Feature: Picking Your Path: A Ravnica Block Draft Primer

Posted in Event Coverage on May 6, 2006

By Scott Johns

Whether it's the players or the coverage, you're going to be hearing a lot of things like this now:


  • The Boiler, which was previously perfectly respectable, has taken something of a dive along with much of the green in Ravnica that is allied with another colour.


That one comes from a draft analysis by Ted Knutson and Tim Willoughby on Day One. Those that have drafted Ravnica-Ravnica-Guildpact know how tricky it can be getting your colors to work , but throw in Dissension and all hell breaks loose, if you aren't careful.

One of the nice perks working at Wizards is getting product early. Coverage coordinator Greg Collins and I work for Monty Ashley, who is the Managing Producer for our team at Online Media and used to run the Sideboard in the old days. Though Dissension wasn't available at the time publicly, Monty was able to get several boxes of it for us early so that we could get as familiar as possible with the full block before we came out to cover this event. Fortunately for Greg and I, drafting full Ravnica block is easily one of the most fun things to do in Magic's history, so we never had any problem putting together drafts on an almost daily basis coming into the event.

Now, when this set was being put together about a year ago, I was still too busy to get much time at all down in the future future league with the R&D guys. (Fortunately now that we've got Ted on the team as our editor, I have more time to get back in touch with the game!) So for me, these early drafts were my first good look at how the block comes together. Given the timing of Pro Tour-Prague coming right as Dissension hits the streets, I thought I'd use this space to catch up any of the readers that may be new to what Dissension does to drafts.

After our first draft (with webdev and Arcana-master Doug Beyer) Monty charted out how the various colors worked together and sent us the following email.

Here's an extraordinarily rough analysis of Ravnica/Guildpact/Dissension draft, concerned only with attempting to have guilds available in each pack.

    Here's the attachment he sent, in its entirety.

    • Drafting Ravnica/Guildpact/Dissension
      A crude analysis done without regard to card values, [here are the guilds by set].


      Ravnica Guildpact Dissension

      The first question is: what ways are there to have a guild in each pack? If you restrict yourself to three colors, here are the combinations:


      Now, that means that if you want to combine flexibility with the ability to always draft a guild, you should probably start pack one with either Boros (R/W) or Dimir (U/B). If you start off with Golgari (G/B), you'll have only one path to follow, and if you draft Selesnya (G/W), there is no combination of three colors that will give you a guild in each pack.

      A more significant result is the Dissension pack: note that three of the five combinations end up drafting Rakdos (R/B), while the other two draft Azorius (U/W). This means that if you're at a table with people who have prepared this sort of plan, no one will be drafting Simic (G/U) or Selesnya (G/W). If you're willing to draft four colors, it might be best to metagame into four colors and go with, say, G/W in the first pack, R/G or B/W in the second, and have access to both G/U and U/W in the third.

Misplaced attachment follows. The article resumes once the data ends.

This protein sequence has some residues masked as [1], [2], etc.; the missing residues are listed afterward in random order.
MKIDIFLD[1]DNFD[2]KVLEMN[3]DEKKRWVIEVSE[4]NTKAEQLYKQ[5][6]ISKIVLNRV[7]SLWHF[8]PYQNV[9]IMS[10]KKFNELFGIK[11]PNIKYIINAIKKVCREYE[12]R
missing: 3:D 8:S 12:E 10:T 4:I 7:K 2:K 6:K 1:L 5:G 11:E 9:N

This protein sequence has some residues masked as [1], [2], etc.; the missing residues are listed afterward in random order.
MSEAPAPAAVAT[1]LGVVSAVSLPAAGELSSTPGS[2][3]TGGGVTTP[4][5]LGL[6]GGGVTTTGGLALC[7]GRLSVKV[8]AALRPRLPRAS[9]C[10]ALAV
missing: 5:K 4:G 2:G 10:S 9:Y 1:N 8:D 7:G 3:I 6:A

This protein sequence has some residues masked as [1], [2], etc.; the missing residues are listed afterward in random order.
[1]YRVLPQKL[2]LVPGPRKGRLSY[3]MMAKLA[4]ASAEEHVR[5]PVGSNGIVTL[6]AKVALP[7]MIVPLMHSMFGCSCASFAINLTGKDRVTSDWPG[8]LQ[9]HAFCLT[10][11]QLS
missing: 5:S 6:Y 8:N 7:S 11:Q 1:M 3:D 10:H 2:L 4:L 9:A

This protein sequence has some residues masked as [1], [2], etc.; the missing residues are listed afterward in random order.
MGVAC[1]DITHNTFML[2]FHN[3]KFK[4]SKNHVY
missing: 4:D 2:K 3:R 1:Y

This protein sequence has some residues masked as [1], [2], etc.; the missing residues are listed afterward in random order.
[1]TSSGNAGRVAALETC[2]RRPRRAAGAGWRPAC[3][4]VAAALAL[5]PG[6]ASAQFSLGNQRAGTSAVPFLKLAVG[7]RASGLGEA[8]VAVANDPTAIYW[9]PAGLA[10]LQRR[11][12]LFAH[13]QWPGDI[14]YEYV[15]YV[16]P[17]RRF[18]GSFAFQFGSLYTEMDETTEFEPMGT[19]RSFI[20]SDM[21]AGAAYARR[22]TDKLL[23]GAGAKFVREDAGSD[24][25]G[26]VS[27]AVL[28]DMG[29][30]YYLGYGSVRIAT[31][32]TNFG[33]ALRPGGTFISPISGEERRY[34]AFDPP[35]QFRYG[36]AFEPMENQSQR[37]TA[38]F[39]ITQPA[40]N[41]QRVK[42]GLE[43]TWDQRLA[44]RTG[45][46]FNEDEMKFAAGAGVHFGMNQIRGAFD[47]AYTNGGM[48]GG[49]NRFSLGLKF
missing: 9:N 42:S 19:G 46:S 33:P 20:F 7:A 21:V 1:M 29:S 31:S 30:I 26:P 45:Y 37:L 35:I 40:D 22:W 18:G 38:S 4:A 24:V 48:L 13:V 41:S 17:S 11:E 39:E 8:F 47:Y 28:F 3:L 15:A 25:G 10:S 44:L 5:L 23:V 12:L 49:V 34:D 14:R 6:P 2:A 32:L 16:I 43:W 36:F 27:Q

Now, Monty's a pretty casual player, and wrote this basically right off the cuff, but there's a ton of good info here for players new to drafting the full block. First off, becoming familiar with the five trios that get a guild in each pack is a must. There are several combos that can easily draft outside the five in Monty's chart, but knowing the five trios that get a guild in each pack creates the framework for knowing the block. With that in mind, here are some key thoughts by guild, again working (for now) off the assumption that you want to aim for trios that get guild cards each pack. We're obviously just scratching the surface here, but let's take a look at just the guilds of Ravnica and how they relate to the framework shown in Monty's chart.

    Selesnya Signet


    As Monty caught on right off the bat, Selesnya is the only guild of all four from Ravnica that simply doesn't fit the framework. Arguably the most powerful guild in Ravnica when drafting only the first set, now that we're drafting the full block I've heard many players say they would prefer to stay out of Selesnya entirely when possible because of the guilds issue.

    That said, Selesnya certainly isn't impossible to draft. Thanks to the power of Simic, combined with it sometimes being underdrafted on some tables, a perfectly reasonable WGU (white-green-blue) deck exists which seeks to hammer the curve and keep the opponent on their heels thanks to a powerful tempo game consisting of outstanding creatures backed up by fliers and tricks.

    The deck doesn't get any guild cards in Guildpact, but can focus on mono-colored spells in the UGW trio instead. There are other trios as well, but all leave a hole in one set, so experience with the non-framework trios (or adding a fourth or even fifth color) is necessary.

    Golgari Signet


    As mentioned in the quote I opened with, the green guilds in Ravnica have dropped quite a bit in popularity once Dissension hit. Selesnya has zero three-color paths to three guilds, and Golgari has but one: BGR. Worse, this trio can be clunky if it gets too many expensive cards, so the Rakdos element of this deck can often run into trouble taking advantage of hellbent if it isn't drafted carefully.

    One alternative is to instead treat this as a base Gruul deck, using black mostly for removal and bloodthirst enablers like Mourning Thrull, Daggerclaw Imp, or Ickspitter. This trio can be quite powerful, particularly since so many players are (so far at least) avoiding Golgari.

    It also illustrates what I love so much about drafting this block so far: the better you know this trio's strengths and weaknesses, the better you can adjust your draft picks to build the best deck possible, rather than a deck with just the best cards available. It may sound like splitting hairs, but the difference is everything if you're looking to move up your results. More than any other block in history, Ravnica rewards (and punishes!) based on a player's understanding of how each trio in question comes together.

    Boros Signet